RBA’s cash rate hold gives borrowers breathing room – for now
No rate rise today means borrowers have at least another month of historically low rates, and the chance to lock in a good deal now.
Today the Reserve Bank of Australia (RBA) held off on raising the cash rate. 97% of experts surveyed by Finder in our RBA cash rate survey predicted the hold. But 58% also predict that the cash rate, which affects lenders' borrowing costs and impacts home loan and savings account rates, will increase at some point this year.
The RBA has not lifted the cash rate once since November 2010. But it's going to happen. Westpac is predicting at least 6 rate increases in the next 2 years. And even if the RBA holds off on making a move, lenders are already lifting home loan rates of their own accord.
RBA governor Philip Lowe said the bank "will not increase the cash rate until actual inflation is sustainably within the 2 to 3% target range. While inflation has picked up, it is too early to conclude that it is sustainably within the target band."
Rate rises are inevitable. The US Federal Reserve has said it will lift its rates this year, and given that Australian banks get a lot of money from American banks to fund mortgages, lenders here will need to raise interest rates to keep making a profit.
Today's rate hold is good news for borrowers with big mortgages. It buys borrowers a little more time (maybe as little as a month) to enjoy historically low interest rates.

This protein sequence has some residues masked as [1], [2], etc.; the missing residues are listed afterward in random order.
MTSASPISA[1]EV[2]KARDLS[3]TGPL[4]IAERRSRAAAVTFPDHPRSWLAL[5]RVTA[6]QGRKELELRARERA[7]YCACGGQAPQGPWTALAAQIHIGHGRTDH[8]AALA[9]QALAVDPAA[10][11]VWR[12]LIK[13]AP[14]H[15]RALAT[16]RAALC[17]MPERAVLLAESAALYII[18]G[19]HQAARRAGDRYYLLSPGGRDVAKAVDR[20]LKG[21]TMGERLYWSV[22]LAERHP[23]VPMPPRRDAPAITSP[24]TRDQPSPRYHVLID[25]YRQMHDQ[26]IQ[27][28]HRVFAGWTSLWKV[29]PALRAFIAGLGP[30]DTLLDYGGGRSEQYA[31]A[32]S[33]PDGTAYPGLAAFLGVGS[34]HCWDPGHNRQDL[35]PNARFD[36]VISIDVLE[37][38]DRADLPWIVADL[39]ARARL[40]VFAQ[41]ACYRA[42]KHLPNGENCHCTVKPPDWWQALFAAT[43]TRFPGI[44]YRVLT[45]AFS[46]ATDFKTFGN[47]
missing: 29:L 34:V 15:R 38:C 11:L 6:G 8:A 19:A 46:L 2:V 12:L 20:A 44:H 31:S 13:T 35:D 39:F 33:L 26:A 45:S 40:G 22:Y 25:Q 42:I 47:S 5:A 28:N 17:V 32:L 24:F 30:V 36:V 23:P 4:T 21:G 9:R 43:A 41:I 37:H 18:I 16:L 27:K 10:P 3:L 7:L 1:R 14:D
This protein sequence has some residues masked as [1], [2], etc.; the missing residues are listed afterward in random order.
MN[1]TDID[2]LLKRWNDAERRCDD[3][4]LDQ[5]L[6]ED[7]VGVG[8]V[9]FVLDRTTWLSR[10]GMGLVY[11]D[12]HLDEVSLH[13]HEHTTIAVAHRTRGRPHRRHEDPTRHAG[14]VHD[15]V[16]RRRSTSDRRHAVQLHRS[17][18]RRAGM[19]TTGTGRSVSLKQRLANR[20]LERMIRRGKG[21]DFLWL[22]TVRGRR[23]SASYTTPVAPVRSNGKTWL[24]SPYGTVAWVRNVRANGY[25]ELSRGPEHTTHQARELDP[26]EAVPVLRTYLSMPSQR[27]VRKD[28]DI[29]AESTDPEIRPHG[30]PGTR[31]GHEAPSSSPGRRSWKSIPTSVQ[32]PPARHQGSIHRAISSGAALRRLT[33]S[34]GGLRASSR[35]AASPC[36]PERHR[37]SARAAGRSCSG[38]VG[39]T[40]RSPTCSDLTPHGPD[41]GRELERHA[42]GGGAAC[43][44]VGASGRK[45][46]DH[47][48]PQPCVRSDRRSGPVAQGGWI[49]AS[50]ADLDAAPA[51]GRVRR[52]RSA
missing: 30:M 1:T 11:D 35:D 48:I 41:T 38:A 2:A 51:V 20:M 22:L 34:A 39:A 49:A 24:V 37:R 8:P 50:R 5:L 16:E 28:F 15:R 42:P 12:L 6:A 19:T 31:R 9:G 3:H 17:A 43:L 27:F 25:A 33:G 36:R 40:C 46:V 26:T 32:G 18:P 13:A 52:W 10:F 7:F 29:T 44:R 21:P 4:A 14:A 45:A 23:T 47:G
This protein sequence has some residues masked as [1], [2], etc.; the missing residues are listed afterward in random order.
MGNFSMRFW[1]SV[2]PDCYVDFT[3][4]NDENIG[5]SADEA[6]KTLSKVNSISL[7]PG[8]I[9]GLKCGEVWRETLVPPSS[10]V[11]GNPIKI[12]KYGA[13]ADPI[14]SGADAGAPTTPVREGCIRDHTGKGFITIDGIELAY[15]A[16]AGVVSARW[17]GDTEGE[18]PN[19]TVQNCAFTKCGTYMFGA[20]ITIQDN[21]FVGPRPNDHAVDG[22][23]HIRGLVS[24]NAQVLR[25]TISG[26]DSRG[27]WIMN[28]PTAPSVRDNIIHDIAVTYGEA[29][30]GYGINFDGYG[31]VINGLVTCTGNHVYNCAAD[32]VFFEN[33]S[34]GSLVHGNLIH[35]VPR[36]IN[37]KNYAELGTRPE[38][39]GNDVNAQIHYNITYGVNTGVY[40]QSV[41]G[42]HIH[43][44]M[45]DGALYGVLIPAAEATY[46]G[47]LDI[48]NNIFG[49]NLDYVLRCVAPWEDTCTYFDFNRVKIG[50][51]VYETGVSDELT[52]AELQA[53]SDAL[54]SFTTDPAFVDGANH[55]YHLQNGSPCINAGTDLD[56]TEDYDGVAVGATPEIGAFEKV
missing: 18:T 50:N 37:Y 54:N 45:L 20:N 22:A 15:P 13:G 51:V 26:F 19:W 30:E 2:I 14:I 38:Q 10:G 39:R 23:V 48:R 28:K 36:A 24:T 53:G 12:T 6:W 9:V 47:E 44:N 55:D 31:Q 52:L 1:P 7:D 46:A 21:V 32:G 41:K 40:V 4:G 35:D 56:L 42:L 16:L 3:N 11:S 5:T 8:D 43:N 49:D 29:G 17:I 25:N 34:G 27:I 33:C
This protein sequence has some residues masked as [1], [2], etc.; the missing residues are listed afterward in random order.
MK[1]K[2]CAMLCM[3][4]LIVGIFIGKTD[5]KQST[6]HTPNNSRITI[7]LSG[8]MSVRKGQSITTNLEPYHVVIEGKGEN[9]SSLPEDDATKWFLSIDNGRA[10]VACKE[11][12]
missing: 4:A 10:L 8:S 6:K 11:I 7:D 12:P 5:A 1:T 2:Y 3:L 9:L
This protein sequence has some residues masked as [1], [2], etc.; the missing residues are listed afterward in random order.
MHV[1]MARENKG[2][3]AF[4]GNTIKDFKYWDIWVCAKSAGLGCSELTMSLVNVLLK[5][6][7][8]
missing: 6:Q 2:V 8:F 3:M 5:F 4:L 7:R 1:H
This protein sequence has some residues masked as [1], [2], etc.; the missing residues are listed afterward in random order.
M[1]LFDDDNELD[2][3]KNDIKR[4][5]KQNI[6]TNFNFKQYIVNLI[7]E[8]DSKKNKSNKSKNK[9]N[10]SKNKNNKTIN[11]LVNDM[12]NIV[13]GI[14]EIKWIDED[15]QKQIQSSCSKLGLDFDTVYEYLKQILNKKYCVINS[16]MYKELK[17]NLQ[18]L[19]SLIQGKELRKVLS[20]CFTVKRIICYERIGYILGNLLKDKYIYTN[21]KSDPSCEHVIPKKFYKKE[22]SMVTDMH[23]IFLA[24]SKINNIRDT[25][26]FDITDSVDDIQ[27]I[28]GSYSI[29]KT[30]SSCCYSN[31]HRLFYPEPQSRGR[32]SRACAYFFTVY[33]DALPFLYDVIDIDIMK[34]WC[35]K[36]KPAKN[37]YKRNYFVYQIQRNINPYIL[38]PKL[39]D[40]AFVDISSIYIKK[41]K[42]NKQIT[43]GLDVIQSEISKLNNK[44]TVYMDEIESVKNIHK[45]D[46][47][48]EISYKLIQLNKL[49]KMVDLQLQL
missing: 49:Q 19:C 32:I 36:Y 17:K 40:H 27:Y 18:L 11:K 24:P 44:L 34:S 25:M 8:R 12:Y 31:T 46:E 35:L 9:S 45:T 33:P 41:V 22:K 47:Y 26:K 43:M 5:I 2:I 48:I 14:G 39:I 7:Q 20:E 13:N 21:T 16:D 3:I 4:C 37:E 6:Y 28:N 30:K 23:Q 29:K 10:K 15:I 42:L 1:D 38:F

Borrowers worried about rate rises can consider fixing for a couple of years. This could ensure you get a competitive deal as variable rates rise. But just be aware that it's very hard to "time" rate rises to get the best deal. And fixed rate loans are harder to refinance, so if you're planning to sell or move soon, you might want to stick with a variable rate loan.
Building up some savings to act as a buffer against rising rates is a good idea too if you're able to do so. And using a loan repayment calculator is a great way to work out how much more you'll be paying if rates rise.
Here's a simple way to do it. Take your current interest and the amount you've borrowed.
- 2.20% interest rate, borrowing $500,000 over 30 years
- Your monthly repayments = $1,899
Then add a 1 to the number. See how much your repayments jump.
- 3.20% interest rate, borrowing $500,000 over 30 years
- Your monthly repayments = $2,162
Add another 1 just to see how your rate could look in a couple of years.
- 4.20% interest rate, borrowing $500,000 over 30 years
- Your monthly repayments = $2,445
As you can see, a higher rate can make a very big difference to your mortgage repayments. By holding rates down for another month, the RBA is keeping the low rate party going for just a little bit longer.